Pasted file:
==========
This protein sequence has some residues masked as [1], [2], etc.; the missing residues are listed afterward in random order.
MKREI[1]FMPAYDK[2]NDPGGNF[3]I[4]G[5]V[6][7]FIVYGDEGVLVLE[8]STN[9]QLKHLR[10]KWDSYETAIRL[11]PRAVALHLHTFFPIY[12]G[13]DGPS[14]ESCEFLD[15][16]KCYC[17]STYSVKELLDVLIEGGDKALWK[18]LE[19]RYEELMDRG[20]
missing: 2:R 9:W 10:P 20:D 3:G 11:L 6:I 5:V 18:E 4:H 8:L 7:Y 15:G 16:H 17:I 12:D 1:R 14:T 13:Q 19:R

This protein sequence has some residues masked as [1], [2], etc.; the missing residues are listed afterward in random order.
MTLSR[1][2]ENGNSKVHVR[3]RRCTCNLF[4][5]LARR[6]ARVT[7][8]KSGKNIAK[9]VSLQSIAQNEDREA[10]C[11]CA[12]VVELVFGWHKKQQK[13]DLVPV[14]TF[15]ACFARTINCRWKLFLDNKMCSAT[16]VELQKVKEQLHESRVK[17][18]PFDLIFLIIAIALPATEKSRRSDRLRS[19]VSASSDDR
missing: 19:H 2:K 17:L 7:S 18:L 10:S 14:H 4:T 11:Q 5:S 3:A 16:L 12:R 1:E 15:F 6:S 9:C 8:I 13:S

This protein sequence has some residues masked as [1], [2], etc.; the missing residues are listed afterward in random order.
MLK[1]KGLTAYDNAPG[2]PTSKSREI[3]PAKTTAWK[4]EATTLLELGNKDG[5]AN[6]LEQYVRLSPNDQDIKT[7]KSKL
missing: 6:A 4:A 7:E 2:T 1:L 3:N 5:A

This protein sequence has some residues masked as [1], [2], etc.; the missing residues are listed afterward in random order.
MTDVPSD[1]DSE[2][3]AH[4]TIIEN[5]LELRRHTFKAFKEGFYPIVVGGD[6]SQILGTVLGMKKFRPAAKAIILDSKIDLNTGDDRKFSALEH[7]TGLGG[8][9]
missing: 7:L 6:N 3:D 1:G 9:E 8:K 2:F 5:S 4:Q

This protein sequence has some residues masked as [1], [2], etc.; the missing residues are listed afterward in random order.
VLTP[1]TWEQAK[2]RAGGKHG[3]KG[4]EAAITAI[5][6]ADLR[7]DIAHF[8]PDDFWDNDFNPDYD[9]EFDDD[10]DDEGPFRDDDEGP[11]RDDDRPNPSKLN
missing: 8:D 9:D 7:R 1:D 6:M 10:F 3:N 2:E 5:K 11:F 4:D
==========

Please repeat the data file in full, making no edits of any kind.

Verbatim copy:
This protein sequence has some residues masked as [1], [2], etc.; the missing residues are listed afterward in random order.
MKREI[1]FMPAYDK[2]NDPGGNF[3]I[4]G[5]V[6][7]FIVYGDEGVLVLE[8]STN[9]QLKHLR[10]KWDSYETAIRL[11]PRAVALHLHTFFPIY[12]G[13]DGPS[14]ESCEFLD[15][16]KCYC[17]STYSVKELLDVLIEGGDKALWK[18]LE[19]RYEELMDRG[20]
missing: 2:R 9:W 10:P 20:D 3:G 11:L 6:I 5:V 18:E 4:H 8:L 7:Y 15:G 16:H 17:I 12:D 1:R 14:T 13:Q 19:R

This protein sequence has some residues masked as [1], [2], etc.; the missing residues are listed afterward in random order.
MTLSR[1][2]ENGNSKVHVR[3]RRCTCNLF[4][5]LARR[6]ARVT[7][8]KSGKNIAK[9]VSLQSIAQNEDREA[10]C[11]CA[12]VVELVFGWHKKQQK[13]DLVPV[14]TF[15]ACFARTINCRWKLFLDNKMCSAT[16]VELQKVKEQLHESRVK[17][18]PFDLIFLIIAIALPATEKSRRSDRLRS[19]VSASSDDR
missing: 19:H 2:K 17:L 7:S 18:L 10:S 14:H 4:T 11:Q 5:S 3:A 16:L 12:R 1:E 15:F 6:S 9:C 8:I 13:S

This protein sequence has some residues masked as [1], [2], etc.; the missing residues are listed afterward in random order.
MLK[1]KGLTAYDNAPG[2]PTSKSREI[3]PAKTTAWK[4]EATTLLELGNKDG[5]AN[6]LEQYVRLSPNDQDIKT[7]KSKL
missing: 6:A 4:A 7:E 2:T 1:L 3:N 5:A

This protein sequence has some residues masked as [1], [2], etc.; the missing residues are listed afterward in random order.
MTDVPSD[1]DSE[2][3]AH[4]TIIEN[5]LELRRHTFKAFKEGFYPIVVGGD[6]SQILGTVLGMKKFRPAAKAIILDSKIDLNTGDDRKFSALEH[7]TGLGG[8][9]
missing: 7:L 6:N 3:D 1:G 9:E 8:K 2:F 5:S 4:Q

This protein sequence has some residues masked as [1], [2], etc.; the missing residues are listed afterward in random order.
VLTP[1]TWEQAK[2]RAGGKHG[3]KG[4]EAAITAI[5][6]ADLR[7]DIAHF[8]PDDFWDNDFNPDYD[9]EFDDD[10]DDEGPFRDDDEGP[11]RDDDRPNPSKLN
missing: 8:D 9:D 7:R 1:D 6:M 10:F 3:N 2:E 5:K 11:F 4:D